A permanent exhibition space devoted to the work of Alex Colville (1920-2013), one of Canada’s most celebrated artists and one of Mount Allison University’s best known graduates. The Gallery features the installation of the mural Athletes, commissioned by Mount Allison for its new Athletic Centre in 1961. Designed around the theme of the student athlete, the mural was the focal point of the new building; it remained there for over 50 years, until its present installation in the stable and secure environment of Owens Art Gallery. Other artworks by Colville are also on view, including many of the preparatory drawings for Athletes and examples of the artist’s serigraphs.

Alex Colville, Athletes, oil and synthetic resin on board, 1961.

Souterrain Expressions

Souterrain Expressions

Original carvings created by Canadian soldiers in 1917 in a cave 10 metres below Vimy Ridge are reproduced as 3D prints. Part of the UNB Art Centre’s 75th anniversary programming throughout 2016.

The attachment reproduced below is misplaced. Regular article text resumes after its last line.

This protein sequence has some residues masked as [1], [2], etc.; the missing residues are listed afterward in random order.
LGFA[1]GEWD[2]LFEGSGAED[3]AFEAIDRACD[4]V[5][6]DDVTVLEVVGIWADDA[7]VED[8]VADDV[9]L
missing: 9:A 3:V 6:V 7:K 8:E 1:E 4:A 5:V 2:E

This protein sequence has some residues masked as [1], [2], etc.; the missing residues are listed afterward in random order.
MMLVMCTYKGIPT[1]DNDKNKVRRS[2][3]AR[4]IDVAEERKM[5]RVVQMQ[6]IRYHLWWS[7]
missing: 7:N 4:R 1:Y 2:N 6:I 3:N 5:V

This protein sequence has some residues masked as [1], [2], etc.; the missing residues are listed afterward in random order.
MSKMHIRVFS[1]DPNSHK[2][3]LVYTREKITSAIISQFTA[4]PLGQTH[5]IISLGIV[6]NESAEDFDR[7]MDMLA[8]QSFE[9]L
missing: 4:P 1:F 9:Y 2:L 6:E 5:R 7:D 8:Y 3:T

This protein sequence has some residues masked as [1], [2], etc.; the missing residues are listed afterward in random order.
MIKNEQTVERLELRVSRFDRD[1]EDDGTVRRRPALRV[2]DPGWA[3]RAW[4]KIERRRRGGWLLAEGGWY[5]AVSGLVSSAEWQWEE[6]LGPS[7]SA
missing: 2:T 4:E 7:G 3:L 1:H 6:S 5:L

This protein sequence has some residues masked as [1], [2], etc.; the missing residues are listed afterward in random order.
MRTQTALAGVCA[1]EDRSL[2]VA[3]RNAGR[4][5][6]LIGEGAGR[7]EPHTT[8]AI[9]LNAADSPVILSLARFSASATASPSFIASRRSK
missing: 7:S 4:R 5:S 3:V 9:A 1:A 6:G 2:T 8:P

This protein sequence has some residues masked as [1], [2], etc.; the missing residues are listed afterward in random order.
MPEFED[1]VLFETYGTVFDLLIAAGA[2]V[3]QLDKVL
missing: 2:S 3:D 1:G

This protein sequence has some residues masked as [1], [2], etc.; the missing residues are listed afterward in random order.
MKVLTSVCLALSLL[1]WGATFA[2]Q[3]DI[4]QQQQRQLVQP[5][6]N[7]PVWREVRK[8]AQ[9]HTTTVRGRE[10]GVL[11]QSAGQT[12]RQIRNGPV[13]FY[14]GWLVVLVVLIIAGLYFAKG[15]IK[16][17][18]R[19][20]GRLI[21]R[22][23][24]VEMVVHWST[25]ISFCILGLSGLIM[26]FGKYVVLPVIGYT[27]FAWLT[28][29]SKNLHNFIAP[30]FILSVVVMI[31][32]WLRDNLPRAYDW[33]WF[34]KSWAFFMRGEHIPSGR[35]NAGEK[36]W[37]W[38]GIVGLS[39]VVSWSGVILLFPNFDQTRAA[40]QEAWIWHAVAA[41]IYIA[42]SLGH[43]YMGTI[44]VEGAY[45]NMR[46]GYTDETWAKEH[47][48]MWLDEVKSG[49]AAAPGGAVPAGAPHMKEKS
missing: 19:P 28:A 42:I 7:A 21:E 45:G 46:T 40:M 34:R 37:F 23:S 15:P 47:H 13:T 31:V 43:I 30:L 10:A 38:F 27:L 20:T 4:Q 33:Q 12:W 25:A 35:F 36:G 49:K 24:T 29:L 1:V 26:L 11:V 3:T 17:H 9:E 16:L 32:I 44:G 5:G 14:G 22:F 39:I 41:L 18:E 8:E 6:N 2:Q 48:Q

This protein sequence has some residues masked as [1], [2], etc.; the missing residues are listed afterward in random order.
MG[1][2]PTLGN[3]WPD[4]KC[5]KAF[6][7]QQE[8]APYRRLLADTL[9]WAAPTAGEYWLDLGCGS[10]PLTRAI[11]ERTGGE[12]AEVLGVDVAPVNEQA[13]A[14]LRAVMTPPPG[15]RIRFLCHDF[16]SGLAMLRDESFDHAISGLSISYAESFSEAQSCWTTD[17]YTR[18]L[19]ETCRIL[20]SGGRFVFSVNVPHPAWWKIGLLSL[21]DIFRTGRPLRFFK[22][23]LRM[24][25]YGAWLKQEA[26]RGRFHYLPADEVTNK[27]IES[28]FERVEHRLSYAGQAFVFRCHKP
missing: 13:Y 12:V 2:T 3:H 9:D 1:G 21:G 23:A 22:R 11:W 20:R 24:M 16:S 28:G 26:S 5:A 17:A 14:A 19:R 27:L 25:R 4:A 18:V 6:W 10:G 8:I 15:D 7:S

The Canadigm Group, Oscar Green, 3D recreation of cave etching, 1917/2016. Photo credit: The Canadigm Group

 

Island Types

Island Types

Free Play

Free Play

As Situationist International member Guy Debord once wrote:  “No vital periods ever began from a theory. What’s first is a game, a struggle, a journey.”

Free Play is a contemporary art exhibition that presents the work of artists who borrow from play and games to reveal different social, philosophical and ethical questions. The audience is invited to play with a wide array of artworks by renowned international artists: Cory Arcangel, Ryan Gander, Jeanne van Heeswijk and Rolf Engelen, Pedro Reyes, David Shrigley, Yoko Ono, Ruth Catlow, Mary Flanagan, Futurefarmers, Allan McCollum and Matt Mullican, Paul Noble, Erik Svedäng, Jason Rohrer, Patrick Bernier and Olive Martin. The Rooms is featuring a local component to the exhibition by St. John’s-based artist, Joe Fowler.

Free Play is an exhibition curated by Melissa E. Feldman and organized and produced by Independent Curators International (ICI), New York. Free Play was made possible, in part, by grants from the Elizabeth Firestone Graham Foundation and the Robert Sterling Clark Foundation, and with the generous support from ICI’s International Forum and Board of Trustees.

 

About Three Years Ago